New Year food traditions around the world

In every country, the history and culture of special food and drink is deeply intertwined with every festival. New Year’s festivities – why it would be an exception! Leaving aside the painful experience of the current year, we have come very close to the festive and exciting time of the New Year. Let’s go on the magic carpet of New Year food traditions and drink of each country and we also go out on a world tour.

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The social and religious significance of the New Year is very high in the era of ancient Roman civilization and even today in Western society, especially among Christians. So let’s talk about Europe first.

Denmark, Sweden and Norway New Year food

Although the New Year is celebrated in Denmark by breaking glass, plates and bowls, there is no reason to think that there is a lack of stomach worship in that country to welcome the new year. There is a beautiful cake called Kransekake which is the centerpiece of their feast. Ring-shaped Danish pastries that are gradually reduced in diameter are placed one after the other and shaped like a mountain. Used with marzipan almond-sugar paste and drink of choice.

The Scandinavian countries Denmark, Sweden and Norway should be on our list of favorites. Because, they celebrate the New Year with rice pudding!

It also has a fun style. Only one nut or almond is given while cooking that rice pudding. It is believed that the New Year will bring new surprises to the person who gets the nuts by eating rice pudding together. The Danish Kransekake cake is also one of the New Year’s attractions for two neighboring countries, Sweden and Norway. In addition, in these three fish-loving countries, New Year’s feasts are organized with smoked herring and meat balls soaked in vinegar and salt water.

Spain New Year food traditions

Spain has the funniest style. In this country, to welcome the New Year at twelve o’clock at night, everyone eats one by one 12 grapes at a time. Of the 12 grapes allotted for 12 months, the pickles are bad and the sweets are good. Probably a factor as to why they’re doing so poorly in Spain. The practice, which became popular in the early twentieth century, has now spread to other Spanish-speaking countries.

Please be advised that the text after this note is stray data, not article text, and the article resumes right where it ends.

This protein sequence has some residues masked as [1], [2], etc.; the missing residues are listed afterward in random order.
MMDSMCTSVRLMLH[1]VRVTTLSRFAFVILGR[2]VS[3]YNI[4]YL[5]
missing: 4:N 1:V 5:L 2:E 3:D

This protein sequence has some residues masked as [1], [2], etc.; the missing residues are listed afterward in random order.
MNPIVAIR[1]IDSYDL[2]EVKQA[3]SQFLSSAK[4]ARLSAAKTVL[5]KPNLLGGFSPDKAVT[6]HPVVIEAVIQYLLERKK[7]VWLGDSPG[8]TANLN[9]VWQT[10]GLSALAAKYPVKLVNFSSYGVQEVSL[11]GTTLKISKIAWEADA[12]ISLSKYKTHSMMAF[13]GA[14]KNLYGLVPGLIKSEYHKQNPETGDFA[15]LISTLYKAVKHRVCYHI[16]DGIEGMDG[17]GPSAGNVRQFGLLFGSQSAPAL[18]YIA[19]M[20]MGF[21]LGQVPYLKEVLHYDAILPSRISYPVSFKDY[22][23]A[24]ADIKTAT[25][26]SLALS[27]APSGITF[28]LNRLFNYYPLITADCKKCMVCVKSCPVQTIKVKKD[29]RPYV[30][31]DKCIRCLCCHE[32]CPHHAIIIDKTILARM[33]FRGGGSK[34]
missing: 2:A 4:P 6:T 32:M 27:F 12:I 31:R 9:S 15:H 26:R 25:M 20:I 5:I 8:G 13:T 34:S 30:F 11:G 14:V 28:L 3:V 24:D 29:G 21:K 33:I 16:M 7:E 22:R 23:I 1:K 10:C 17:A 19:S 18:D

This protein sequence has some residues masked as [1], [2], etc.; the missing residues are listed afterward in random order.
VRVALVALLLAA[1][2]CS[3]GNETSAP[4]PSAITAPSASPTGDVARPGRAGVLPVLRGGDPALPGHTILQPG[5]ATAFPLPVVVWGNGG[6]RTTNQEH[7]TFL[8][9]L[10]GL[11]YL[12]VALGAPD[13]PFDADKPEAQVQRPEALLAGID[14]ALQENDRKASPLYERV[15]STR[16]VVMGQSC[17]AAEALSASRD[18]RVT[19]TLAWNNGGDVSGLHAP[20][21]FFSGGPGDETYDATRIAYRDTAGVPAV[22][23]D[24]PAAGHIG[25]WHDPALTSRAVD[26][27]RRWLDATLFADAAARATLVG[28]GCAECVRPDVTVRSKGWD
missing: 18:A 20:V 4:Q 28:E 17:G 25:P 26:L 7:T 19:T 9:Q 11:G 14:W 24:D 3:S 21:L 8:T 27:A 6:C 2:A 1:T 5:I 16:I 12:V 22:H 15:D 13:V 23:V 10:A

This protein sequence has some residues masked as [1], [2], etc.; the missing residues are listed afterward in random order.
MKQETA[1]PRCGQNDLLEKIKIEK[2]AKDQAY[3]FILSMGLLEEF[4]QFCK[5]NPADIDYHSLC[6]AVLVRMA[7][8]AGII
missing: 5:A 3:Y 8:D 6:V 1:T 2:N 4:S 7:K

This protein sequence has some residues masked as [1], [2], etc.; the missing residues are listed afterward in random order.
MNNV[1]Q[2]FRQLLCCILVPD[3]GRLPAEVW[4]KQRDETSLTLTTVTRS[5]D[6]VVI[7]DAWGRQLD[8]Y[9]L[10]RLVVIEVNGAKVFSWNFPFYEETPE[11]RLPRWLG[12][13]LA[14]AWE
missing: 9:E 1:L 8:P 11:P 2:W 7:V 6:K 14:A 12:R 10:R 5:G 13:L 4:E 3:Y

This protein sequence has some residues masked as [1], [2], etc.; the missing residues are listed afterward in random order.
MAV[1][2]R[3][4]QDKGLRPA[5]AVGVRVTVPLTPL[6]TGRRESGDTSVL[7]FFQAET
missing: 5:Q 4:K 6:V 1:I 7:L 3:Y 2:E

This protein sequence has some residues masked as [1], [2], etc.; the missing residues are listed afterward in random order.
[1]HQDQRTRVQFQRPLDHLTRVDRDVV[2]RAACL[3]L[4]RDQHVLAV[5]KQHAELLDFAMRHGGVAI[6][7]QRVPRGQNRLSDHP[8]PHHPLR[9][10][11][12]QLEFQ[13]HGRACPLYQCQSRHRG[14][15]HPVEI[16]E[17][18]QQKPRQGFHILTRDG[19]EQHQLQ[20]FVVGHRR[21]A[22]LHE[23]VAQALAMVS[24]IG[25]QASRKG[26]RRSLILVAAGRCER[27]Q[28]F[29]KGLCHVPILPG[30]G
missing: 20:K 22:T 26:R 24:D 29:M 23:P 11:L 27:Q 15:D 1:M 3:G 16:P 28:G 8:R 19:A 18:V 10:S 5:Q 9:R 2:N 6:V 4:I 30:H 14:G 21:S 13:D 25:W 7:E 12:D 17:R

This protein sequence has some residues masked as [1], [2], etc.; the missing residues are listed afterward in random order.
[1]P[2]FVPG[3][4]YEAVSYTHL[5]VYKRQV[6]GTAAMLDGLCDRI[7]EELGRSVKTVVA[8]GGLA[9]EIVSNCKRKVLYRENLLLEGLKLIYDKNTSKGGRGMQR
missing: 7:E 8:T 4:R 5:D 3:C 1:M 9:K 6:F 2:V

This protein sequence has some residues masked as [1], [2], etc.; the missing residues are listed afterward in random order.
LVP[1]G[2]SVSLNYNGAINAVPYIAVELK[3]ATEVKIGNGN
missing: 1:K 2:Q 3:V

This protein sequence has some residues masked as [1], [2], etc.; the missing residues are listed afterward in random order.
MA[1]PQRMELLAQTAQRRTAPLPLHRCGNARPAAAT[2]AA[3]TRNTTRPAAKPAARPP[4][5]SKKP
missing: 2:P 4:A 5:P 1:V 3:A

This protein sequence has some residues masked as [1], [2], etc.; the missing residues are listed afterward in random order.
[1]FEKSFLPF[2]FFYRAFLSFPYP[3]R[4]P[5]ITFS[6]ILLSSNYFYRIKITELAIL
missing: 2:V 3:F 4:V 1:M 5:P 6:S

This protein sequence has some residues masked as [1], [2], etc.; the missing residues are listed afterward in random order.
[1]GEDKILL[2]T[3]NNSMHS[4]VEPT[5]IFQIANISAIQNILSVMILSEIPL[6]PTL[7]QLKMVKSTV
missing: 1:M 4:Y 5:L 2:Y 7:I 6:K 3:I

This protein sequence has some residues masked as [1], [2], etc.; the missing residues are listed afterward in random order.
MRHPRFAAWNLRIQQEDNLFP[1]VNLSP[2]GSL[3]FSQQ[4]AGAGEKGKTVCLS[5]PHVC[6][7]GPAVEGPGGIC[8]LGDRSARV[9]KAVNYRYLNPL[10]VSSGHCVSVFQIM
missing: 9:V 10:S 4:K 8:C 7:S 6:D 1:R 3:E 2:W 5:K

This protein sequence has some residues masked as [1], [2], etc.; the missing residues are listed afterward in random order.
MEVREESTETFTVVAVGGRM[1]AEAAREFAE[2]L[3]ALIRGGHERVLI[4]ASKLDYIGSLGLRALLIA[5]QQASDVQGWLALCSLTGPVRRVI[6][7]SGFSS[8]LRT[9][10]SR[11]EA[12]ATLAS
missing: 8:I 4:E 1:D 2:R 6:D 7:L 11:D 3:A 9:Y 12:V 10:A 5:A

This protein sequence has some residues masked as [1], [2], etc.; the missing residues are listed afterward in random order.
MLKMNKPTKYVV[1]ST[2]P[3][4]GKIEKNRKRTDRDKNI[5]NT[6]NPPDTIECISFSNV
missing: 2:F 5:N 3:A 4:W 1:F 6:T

Turkey New Year food


In Turkey, New Year means eating Pomegranate together with the whole family. Pomegranate is a symbol of fertility and abundance for them. In Turkish society, there is a funny New Year’s rule about the fruit of this pomegranate. They throw fruit or pomegranate at each doorstep on New Year’s morning. Whose pomegranate is as monotonous as the scattered colors, the scale of their luck is heavier in the New Year.

Holland tradition for New Year food

A deep-fried cake ball with raisins like a delicious cake of flour and molasses is called oliebol in Dutch. Olives are piled up in wheelbarrows and sold to everyone, old and young, who are making a fuss outside the New Year.

Austria food tradition

Pork is so popular in Austria that red punch or spicy and whole roast pork is eaten. At the same time, a small pig-shaped dessert or marzipan made with marzipan is decorated on the New Year’s table.

Germany New Year food traditions

Berliner is at the top of everyone’s list of favorites in Germany for New Year’s sweets. Berliner is a donut filled with jam or any other sweet, sprinkled with powdered sugar. In addition to this, the sweet neighbor-shaped sweet made with marzipan or sugar-mixed walnuts is equally popular here as in the neighboring New Year celebrations.

Ireland and Scotland New Year food traditions


This open-hearted and merry nation of Irish and Scottish England celebrated the New Year with great pomp. The Scots begin the New Year’s festivities by wishing good luck with whiskey at 31 midnight. It starts with observing ‘First Footing’. This is to take food and drink to the houses of neighbors and relatives on the first morning of the New Year.

Irish bread is world famous. As a result, it is easy to assume that they will welcome the New Year with the intoxicating smell of freshly baked bread. History has it that on New Year’s Day, Irish mothers would leave the hot bread out of the oven with butter on the doorstep for the children to eat.

Italy New Year food

In Italy, lentils are a symbol of food security. The New Year is celebrated in this country with traditional stew dishes made by mixing cotechino sausage with these lentil pulses.

Greece food traditions of new year

The New Year is celebrated in Greece with a fun coffee cup called Vasilopita. This cake is made with a shiny money coin inside this cake filled with nuts. It is believed in Greek society that the fate of the coin will be revealed in the New Year.

France New Year food

At the New Year’s dinner in France, a delicious dessert called Gecko is served at the end of all kinds of delicacies. Arranged in layers of different fruits and creams, this cake is loved by everyone all over the world.

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About the Author: K.Homer

Blogger and love to read different things online. My word is simple...I think, we are the real alien in this earth with our worse technology.